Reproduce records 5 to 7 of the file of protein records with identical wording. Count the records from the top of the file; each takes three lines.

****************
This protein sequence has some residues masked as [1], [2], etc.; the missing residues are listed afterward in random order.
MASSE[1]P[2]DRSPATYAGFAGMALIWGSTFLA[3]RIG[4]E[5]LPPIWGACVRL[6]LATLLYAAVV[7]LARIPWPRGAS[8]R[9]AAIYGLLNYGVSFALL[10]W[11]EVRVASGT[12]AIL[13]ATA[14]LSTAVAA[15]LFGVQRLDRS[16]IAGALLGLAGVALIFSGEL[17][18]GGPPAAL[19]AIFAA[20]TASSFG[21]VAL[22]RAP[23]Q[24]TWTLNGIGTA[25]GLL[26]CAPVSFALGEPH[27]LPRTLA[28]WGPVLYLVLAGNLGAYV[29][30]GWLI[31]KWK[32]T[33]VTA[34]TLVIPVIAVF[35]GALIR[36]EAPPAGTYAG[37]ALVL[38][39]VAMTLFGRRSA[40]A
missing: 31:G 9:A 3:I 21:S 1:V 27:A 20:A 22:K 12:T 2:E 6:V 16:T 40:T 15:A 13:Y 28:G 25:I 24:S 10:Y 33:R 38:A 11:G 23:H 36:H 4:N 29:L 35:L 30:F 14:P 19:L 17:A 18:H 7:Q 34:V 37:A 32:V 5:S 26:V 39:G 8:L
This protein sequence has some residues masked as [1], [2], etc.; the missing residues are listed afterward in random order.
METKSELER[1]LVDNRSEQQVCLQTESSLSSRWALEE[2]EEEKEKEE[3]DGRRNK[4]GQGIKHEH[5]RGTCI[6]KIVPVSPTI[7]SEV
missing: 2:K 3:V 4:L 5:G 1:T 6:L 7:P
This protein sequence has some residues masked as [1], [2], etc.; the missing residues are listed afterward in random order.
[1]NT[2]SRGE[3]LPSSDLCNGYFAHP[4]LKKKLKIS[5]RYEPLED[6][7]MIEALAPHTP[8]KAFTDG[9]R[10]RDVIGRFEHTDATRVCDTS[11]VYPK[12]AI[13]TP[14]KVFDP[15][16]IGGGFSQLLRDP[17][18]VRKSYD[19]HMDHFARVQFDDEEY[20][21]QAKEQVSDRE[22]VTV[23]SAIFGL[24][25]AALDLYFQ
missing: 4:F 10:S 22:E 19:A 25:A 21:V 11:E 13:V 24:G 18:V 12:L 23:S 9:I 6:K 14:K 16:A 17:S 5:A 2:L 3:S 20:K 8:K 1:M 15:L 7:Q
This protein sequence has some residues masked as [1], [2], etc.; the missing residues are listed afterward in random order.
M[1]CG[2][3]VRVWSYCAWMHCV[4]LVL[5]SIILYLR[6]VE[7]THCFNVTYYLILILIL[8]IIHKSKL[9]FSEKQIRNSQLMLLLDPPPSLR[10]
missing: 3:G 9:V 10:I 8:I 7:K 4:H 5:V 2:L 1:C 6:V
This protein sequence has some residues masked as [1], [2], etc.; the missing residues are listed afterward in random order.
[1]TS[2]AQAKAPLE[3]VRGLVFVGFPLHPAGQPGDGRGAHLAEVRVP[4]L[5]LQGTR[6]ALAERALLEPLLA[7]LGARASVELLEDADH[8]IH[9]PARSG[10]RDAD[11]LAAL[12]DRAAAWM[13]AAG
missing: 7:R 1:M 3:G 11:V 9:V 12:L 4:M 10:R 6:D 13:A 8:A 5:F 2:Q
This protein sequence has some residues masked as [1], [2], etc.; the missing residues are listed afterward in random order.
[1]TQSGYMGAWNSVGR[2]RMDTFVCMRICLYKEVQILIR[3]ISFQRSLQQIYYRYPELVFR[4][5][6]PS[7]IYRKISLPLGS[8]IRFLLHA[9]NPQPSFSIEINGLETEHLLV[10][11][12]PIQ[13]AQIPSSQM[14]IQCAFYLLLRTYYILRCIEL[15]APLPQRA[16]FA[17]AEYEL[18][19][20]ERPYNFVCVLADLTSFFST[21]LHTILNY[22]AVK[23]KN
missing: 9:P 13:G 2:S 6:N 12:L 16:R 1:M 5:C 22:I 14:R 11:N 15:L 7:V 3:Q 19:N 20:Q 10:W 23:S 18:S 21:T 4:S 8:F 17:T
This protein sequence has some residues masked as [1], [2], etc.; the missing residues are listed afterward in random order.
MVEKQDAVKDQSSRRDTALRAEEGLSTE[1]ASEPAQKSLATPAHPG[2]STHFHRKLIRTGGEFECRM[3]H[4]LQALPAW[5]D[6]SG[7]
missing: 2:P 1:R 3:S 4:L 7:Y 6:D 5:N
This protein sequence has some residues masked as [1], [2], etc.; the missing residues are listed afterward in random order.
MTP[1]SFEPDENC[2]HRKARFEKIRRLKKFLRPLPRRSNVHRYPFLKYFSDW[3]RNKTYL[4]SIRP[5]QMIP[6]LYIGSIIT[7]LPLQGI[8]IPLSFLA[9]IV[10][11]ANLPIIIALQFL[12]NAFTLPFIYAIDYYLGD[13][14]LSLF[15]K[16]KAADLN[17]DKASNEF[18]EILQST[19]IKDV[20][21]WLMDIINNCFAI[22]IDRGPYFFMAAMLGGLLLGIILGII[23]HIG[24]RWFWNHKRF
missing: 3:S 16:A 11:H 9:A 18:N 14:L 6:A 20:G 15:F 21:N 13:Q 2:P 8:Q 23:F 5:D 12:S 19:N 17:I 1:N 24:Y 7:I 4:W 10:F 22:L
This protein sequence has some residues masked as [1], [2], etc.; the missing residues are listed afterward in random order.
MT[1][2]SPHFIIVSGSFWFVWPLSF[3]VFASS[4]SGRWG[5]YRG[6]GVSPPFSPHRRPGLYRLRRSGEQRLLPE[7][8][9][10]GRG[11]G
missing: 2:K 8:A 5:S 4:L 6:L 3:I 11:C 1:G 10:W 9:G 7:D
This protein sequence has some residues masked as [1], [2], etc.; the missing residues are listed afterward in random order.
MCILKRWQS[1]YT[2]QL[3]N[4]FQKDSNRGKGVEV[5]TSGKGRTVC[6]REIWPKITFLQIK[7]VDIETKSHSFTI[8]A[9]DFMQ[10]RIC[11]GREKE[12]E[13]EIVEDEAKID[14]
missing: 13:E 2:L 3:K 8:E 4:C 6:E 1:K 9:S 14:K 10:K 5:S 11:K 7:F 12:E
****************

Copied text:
This protein sequence has some residues masked as [1], [2], etc.; the missing residues are listed afterward in random order.
[1]TS[2]AQAKAPLE[3]VRGLVFVGFPLHPAGQPGDGRGAHLAEVRVP[4]L[5]LQGTR[6]ALAERALLEPLLA[7]LGARASVELLEDADH[8]IH[9]PARSG[10]RDAD[11]LAAL[12]DRAAAWM[13]AAG
missing: 7:R 1:M 3:G 11:V 9:V 12:L 4:M 10:R 6:D 13:A 8:A 5:F 2:Q
This protein sequence has some residues masked as [1], [2], etc.; the missing residues are listed afterward in random order.
[1]TQSGYMGAWNSVGR[2]RMDTFVCMRICLYKEVQILIR[3]ISFQRSLQQIYYRYPELVFR[4][5][6]PS[7]IYRKISLPLGS[8]IRFLLHA[9]NPQPSFSIEINGLETEHLLV[10][11][12]PIQ[13]AQIPSSQM[14]IQCAFYLLLRTYYILRCIEL[15]APLPQRA[16]FA[17]AEYEL[18][19][20]ERPYNFVCVLADLTSFFST[21]LHTILNY[22]AVK[23]KN
missing: 9:P 13:G 2:S 6:N 12:L 16:R 1:M 5:C 22:I 14:R 11:N 15:L 7:V 3:Q 19:N 20:Q 10:W 23:S 18:S 21:T 4:S 8:F 17:T
This protein sequence has some residues masked as [1], [2], etc.; the missing residues are listed afterward in random order.
MVEKQDAVKDQSSRRDTALRAEEGLSTE[1]ASEPAQKSLATPAHPG[2]STHFHRKLIRTGGEFECRM[3]H[4]LQALPAW[5]D[6]SG[7]
missing: 2:P 1:R 3:S 4:L 7:Y 6:D 5:N